2. Define the concurrent executable with Execution Method ‘Host’. In the Execution File Name field, specify the name of the shell script without extension(‘myscr’ for this example)

3. Define the concurrent program with parameters as required. For this example, I have defined one parameter with default value ‘ABCDEF’

4. Add the concurrent program to a request group

5. Create a symbolic link to fndcpesr (which is located in the $FND_TOP/$APPLBIN directory) and give it the same name as the Execution File Name.  The symbolic link is created in the same directory as the shell script.


[oracle@myapps bin]$ ln -s $FND_TOP/bin/fndcpesr  myscr

Ensure that all files have execute permissions to prevent any ‘Permission denied’ errors. You should now be able to execute the concurrent program which in turn will run the shell script. Executing the concurrent program for this example results in a log file containing the following output. Note that the values of FCP_LOGIN, the reserved parameters and the user-defined parameter are all printed.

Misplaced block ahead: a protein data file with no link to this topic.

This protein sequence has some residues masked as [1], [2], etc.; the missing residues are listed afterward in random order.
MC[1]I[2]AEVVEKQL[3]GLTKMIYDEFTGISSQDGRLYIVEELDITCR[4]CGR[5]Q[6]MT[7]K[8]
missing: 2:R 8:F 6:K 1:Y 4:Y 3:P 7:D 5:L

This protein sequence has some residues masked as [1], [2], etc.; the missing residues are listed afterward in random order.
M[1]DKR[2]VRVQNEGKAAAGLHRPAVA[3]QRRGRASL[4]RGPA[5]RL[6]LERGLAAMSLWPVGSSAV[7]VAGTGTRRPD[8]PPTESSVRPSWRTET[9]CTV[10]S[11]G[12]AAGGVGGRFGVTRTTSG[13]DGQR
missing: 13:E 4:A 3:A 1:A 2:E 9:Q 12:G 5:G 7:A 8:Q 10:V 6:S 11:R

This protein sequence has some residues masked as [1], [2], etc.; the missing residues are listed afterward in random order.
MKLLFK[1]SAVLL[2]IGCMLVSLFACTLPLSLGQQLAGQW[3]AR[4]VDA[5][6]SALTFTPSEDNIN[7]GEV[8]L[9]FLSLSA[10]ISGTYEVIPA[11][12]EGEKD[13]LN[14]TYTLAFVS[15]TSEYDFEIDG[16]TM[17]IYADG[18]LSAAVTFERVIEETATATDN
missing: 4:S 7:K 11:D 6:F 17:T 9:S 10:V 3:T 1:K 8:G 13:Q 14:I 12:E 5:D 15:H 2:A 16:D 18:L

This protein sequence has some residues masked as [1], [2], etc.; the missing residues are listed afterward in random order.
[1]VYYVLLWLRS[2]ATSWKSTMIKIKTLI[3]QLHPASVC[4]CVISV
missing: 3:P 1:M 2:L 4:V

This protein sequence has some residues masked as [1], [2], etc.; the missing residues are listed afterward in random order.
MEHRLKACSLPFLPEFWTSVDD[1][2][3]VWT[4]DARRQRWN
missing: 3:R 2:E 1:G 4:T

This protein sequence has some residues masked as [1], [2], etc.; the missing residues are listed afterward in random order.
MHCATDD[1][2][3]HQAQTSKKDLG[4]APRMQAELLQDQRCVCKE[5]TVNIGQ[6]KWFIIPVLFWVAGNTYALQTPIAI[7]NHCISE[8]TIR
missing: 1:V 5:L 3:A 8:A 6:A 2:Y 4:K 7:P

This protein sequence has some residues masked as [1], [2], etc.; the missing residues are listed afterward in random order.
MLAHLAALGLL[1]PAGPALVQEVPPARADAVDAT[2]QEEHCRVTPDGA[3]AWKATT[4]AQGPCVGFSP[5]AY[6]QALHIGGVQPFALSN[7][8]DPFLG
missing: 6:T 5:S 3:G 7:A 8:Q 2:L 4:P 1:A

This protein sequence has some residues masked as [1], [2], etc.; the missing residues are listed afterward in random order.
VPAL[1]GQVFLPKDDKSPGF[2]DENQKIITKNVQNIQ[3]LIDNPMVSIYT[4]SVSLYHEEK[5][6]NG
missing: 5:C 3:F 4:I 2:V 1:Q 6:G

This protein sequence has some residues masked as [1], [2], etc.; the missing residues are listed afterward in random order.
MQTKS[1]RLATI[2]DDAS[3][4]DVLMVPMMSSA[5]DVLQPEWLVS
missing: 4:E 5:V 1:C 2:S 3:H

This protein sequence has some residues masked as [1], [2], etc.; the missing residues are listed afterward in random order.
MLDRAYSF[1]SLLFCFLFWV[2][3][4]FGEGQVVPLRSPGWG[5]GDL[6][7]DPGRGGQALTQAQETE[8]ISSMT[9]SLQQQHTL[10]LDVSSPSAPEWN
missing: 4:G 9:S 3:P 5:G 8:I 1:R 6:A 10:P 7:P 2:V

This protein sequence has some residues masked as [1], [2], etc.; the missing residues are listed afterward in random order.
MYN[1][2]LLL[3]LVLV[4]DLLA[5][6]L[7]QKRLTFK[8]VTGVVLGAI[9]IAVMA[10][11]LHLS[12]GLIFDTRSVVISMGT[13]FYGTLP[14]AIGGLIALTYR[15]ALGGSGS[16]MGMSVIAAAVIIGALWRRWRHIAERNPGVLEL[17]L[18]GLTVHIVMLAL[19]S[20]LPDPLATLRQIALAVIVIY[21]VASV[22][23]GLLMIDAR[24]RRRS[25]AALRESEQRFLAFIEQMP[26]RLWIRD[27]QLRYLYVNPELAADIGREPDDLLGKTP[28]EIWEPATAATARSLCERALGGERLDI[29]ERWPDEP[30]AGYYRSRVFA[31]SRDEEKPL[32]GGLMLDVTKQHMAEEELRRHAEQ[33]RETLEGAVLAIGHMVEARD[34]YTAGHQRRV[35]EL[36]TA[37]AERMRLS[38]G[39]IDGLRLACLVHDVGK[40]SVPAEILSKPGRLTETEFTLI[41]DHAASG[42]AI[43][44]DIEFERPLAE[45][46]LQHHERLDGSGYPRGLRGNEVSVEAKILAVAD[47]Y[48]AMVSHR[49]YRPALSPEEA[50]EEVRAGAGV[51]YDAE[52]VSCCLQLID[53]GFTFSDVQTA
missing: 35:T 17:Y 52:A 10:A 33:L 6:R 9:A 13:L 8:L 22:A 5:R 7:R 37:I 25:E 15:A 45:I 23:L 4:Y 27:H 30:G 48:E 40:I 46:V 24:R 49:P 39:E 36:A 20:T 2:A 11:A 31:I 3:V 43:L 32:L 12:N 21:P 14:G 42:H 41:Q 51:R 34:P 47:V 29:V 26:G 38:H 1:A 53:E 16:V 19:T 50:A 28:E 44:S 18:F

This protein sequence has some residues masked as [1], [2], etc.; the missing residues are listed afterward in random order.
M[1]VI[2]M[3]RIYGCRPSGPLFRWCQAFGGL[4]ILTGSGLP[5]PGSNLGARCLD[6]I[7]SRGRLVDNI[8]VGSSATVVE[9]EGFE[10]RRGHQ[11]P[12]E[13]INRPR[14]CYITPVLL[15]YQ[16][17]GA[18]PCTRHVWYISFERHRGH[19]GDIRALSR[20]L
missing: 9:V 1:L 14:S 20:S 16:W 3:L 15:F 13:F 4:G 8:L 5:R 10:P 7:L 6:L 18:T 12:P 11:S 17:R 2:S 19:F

Printing parameters….
0:/u01/oracle/visappl/cs/11.5.0/bin/myscr.prog
1:APPS/APPS
2:1001530
3:EBUSINESS
4:2721361
5:ABCDEF
FCPLOGIN:APPS/APPS
Finished printing parameters.

Return codes for host concurrent program

If the script traps an error, use the UNIX exit command ‘exit 1’ to return failure (status code 1) to the Concurrent Manager running the program. Of course, code sections after the exit command will not be executed.


#!/bin/sh
echo 'Printing parameters....'
echo '0:'$0
echo '1:'$1
echo '2:'$2
echo '3:'$3
echo '4:'$4
echo '5:'$5

exit 1

echo 'FCPLOGIN:'$FCP_LOGIN
echo 'Finished printing parameters.'

The concurrent program will complete with status ‘Error’ and the log file will contain the following:

Printing parameters….
0:/u01/oracle/visappl/cs/11.5.0/bin/myscr.prog
1:APPS/APPS
2:1001530
3:EBUSINESS
4:2721405
5:ABCDEF
/u01/oracle/visappl/cs/11.5.0/bin/myscr
Program exited with status 1

There are no defined exit commands to return a warning status. However, it can be done by using the FND_CONCURRENT.SET_COMPLETION_STATUS API  to set the completion status of the request to ‘Warning’. Gareth Roberts deserves a big ‘Thank You’ for posting this on Oracle Forums.